With Noble (NYSE: NE) confirming Ensco's drilling strength with its second-quarter earnings report that highlighted a tripling in profits as drilling downtime decreased, along with the bankruptcy of ATP Oil & Gas, betting against Ensco, or practically any profitable offshore driller, seems like a bad idea.

Victoria's Secret? She has what consumers want!
For as long as I can remember, there's been a running joke as to what Victoria's Secret actually is. Well, I have an answer! The secret is that Limited Brands, the company behind Victoria's Secret, has the product mix that consumers want. (Wasn't that simple?) Limited Brands in July reported a 12% increase in same-store sales for Victoria's Secret – the 31st consecutive month that same-store sales for the chain have exceeded 7%!

What we're seeing from Limited Brands and one of its intimate apparel rivals, Hanesbrands (NYSE: HBI), is that there's little pricing pressure in discretionary intimate purchases at the moment. Even with cotton prices providing a drag, Hanesbrands skirted past Wall Street's projections in its most recent quarter. That's a formula that bodes well for both companies over the near-term.

In addition to its intimate apparel success, Limited Brands also witnessed growth of 17% from Bath & Body Works in July. If Limited can keep these growth figures up, short-sellers would be akin to challenging an oncoming train by standing in the middle of the railroad tracks.

Foolish roundup
This week's theme revolves around the idea that just because a stock is up, it doesn't mean it couldn't head higher. Ensco and Limited Brands aren't the values they were a few months ago by any means, but their earnings results signal continued strength. Even an underperformer like Knight stands to claw its way back if it can get through the next few months, glitch-free!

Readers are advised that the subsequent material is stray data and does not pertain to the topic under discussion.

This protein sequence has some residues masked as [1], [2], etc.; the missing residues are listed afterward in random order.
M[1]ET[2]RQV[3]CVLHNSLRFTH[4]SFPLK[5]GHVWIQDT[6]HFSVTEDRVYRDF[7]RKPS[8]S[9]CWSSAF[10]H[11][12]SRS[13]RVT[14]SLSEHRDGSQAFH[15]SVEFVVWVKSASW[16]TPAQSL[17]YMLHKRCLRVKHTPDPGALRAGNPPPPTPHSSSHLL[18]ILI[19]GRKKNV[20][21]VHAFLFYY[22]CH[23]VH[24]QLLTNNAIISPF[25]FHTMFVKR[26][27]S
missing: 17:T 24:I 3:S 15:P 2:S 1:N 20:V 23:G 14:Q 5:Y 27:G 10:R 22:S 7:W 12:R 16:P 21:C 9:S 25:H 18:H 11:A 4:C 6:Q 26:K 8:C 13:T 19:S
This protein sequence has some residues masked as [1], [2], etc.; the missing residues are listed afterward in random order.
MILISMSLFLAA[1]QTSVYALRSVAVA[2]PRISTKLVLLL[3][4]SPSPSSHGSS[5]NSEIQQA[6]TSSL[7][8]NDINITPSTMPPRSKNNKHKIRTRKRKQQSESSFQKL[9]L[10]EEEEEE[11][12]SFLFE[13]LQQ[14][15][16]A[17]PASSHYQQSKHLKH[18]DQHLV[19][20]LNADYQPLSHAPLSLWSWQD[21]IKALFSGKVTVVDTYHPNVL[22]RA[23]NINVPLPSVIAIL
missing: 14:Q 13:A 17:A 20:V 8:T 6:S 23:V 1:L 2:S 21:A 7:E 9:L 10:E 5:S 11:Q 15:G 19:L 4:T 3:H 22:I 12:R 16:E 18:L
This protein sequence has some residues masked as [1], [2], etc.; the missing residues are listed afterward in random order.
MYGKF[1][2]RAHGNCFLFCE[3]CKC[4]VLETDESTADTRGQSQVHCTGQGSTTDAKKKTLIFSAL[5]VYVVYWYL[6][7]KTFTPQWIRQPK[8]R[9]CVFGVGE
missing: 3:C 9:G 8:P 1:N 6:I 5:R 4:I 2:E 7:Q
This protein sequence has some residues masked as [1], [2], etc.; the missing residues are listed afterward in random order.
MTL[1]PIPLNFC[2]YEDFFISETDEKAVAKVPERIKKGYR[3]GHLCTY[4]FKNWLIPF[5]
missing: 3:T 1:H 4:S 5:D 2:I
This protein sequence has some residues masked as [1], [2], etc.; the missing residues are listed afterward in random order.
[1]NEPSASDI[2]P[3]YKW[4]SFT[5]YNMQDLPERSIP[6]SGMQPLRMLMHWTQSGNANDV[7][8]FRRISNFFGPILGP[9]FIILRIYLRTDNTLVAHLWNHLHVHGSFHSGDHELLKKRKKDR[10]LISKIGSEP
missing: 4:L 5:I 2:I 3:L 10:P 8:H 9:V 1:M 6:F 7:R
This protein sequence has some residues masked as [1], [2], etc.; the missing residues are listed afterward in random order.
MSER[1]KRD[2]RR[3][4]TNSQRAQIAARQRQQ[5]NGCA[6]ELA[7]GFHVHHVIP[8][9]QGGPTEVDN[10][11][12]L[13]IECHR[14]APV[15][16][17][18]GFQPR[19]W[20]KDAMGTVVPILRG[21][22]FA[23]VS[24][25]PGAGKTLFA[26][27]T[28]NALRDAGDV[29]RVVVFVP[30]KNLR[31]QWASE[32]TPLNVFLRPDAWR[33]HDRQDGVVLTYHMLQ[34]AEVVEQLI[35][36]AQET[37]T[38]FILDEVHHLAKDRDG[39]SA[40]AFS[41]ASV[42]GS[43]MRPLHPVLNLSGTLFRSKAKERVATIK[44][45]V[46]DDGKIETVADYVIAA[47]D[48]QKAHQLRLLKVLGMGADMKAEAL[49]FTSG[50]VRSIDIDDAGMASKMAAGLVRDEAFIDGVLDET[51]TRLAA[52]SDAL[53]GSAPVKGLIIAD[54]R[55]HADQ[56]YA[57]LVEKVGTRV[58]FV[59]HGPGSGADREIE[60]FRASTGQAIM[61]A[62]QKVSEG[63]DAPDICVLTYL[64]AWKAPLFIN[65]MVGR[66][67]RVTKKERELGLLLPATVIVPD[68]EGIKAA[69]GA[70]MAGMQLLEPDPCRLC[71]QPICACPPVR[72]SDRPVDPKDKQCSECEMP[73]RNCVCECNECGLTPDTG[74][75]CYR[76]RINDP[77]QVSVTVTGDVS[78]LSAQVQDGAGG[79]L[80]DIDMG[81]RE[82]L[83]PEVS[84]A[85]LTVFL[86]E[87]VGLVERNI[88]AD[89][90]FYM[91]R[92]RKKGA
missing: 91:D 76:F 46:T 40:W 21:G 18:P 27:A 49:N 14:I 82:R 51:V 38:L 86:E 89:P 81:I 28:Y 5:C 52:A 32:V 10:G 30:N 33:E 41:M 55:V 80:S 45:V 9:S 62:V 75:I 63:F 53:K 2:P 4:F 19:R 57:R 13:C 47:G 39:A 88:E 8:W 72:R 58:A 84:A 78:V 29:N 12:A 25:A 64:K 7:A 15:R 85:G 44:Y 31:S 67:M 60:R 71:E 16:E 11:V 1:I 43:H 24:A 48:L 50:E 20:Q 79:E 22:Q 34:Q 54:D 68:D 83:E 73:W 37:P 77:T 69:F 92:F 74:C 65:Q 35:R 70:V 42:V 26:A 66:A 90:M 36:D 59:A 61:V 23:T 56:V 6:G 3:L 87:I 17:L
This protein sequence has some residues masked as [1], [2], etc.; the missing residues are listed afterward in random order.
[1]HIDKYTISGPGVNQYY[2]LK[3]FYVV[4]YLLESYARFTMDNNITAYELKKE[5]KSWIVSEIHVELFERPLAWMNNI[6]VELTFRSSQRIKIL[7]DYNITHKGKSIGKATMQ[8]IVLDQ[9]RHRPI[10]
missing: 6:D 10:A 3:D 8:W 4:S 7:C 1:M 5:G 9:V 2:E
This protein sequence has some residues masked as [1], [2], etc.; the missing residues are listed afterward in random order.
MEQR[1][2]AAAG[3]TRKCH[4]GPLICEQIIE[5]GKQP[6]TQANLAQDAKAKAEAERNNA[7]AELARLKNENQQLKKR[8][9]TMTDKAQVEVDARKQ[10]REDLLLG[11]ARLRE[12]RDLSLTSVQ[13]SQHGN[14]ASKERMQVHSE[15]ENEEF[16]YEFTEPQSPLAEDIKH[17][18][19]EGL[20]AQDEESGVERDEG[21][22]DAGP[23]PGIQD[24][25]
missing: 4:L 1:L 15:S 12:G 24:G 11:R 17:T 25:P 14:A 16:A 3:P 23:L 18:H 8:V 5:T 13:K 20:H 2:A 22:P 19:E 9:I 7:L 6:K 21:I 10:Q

What's your take on these three stocks? Do the short-sellers have these stocks pegged, or are they blowing smoke? Share your thoughts in the comments section and consider using the links below to add these stocks to your free and personalized watchlist to keep up on the latest news with each company.

And if you'd like to avoid the potential pitfalls that high short interest can bring, I suggest you download a copy of our special report: "The Motley Fool's Top Stock for 2012." In it, our chief investment officer gives you the skinny on a company he has dubbed the "Costco of Latin America." Best of all, this report is completely free, but only for a limited time. Don't miss out!

This article represents the opinion of the writer, who may disagree with the “official” recommendation position of a Motley Fool premium advisory service. We’re motley! Questioning an investing thesis -- even one of our own -- helps us all think critically about investing and make decisions that help us become smarter, happier, and richer.